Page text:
• Dairy products: Milk and yogurt contain smaller amounts but they’re still helpful in getting your daily dose of B12 if you eat multiple servings a day.
  • Fortified breakfast cereals: Many brands offer fortified breakfast cereals that could supply 50% or more of your daily need for vitamin B12 if you’re not eating animal products such as dairy or eggs. It’s better to opt for unsweetened Iron Fortified multigrain cereal as it contains no added sugar and no artificial sweeteners.
  • Eggs: One large egg contains around 0.6 mcg of vitamin B12 which is approximately 25% include foods made from fortified yeast such as Marmite or Vegemite can provide some Vitamin B12 but it is best to supplement with tablets due to their low strength tablets provide higher doses than producing organically in yeast cells.

For vegetarians and vegans who do not consume eggs or animal products on a regular basis, it may be necessary to take supplements as an adjunct to foods that naturally contain small amounts including legumes (such as peanuts), vegetables (such as spinach), fruits (such as strawberries), nuts (such as almonds) seeds and other plant-based sources including seaweed specifically many types brown algae like Wakame which can have naturally occurring type b 12 attached.

Tips for Increasing Vitamin B12 Intake

Vitamin B12 is an essential vitamin found naturally in certain animal-based foods and available as a supplement or fortified food. It helps your body produce red blood cells and keep its nerve and blood cells healthy. Getting enough B12 in your diet can be challenging, especially for people following a vegan or vegetarian diet. Here are some tips to help increase your vitamin B12 intake:

  1. Eat more fortified plant-based foods: many plant-based milks, cereals, breads, veggie burger products, and nutritional yeast contain added vitamin B12 which can help increase the amount of B12 you get from eating plant-based diets.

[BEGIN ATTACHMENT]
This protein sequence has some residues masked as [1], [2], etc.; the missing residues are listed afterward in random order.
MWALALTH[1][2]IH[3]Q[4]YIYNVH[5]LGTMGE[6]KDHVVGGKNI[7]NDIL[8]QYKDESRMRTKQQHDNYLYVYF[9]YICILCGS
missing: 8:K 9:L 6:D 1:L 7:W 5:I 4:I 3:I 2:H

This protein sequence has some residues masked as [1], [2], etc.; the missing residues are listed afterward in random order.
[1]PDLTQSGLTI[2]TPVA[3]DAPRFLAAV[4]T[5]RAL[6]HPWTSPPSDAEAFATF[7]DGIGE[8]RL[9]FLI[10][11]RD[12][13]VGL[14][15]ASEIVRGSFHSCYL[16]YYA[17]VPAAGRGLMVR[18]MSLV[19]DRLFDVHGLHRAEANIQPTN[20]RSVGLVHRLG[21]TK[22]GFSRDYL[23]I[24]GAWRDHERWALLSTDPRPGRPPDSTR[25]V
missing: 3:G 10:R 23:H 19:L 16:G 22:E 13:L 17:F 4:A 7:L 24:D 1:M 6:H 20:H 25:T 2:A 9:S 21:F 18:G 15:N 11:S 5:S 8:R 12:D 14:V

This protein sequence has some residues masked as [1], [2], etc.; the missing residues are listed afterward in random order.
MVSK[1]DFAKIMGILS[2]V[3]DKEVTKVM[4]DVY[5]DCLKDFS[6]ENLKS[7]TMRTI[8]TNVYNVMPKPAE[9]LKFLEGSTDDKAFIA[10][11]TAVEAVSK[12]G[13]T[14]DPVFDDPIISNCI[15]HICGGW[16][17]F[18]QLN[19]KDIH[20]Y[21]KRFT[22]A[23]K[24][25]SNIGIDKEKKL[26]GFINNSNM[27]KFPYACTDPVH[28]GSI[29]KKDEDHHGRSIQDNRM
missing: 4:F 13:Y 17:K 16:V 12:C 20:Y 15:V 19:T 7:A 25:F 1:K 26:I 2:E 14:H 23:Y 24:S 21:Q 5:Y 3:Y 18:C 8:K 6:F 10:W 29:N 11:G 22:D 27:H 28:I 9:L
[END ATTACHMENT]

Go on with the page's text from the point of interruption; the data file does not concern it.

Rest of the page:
2. Take supplements: taking an oral supplement or injections of vitamin B12 may be beneficial for people with poor absorption due to digestive issues or vegan/vegetarian diets.
  3. Increase your consumption of animal foods: fish such as clams, trout, salmon, tuna, mackerel and sardines are all great sources of vitamin B12 as well as eggs, cheese and yogurt. Be sure to look for organic options when available to limit exposure to pesticides and other additives.
  4. Ask Your doctor about Vitamin B12 Shots: if you think you may have a deficiency in Vitamin B12 then talking to your doctor about getting a Vitamin B12 shot might be beneficial for you as it can help provide you with an immediate dose of the Vitamin until you figure out how to adjust your diet accordingly if needed.


Vitamin B12 (cobalamin) is an essential nutrient that is required for healthy nerve cells, red blood cells, and DNA. The body cannot make Vitamin B12, so it must be obtained through adequate dietary intake.

Animal foods like eggs, dairy products and meats are the best sources of B12. For vegetarians and vegans, it can be difficult to obtain enough B12 from food sources alone, but fortified foods such as breakfast cereals can provide appropriate amounts of this important nutrient in the diet. In addition to dietary sources, supplementation with a Vitamin B12 supplement may be necessary for some individuals in order to ensure adequate intake and prevent deficiency.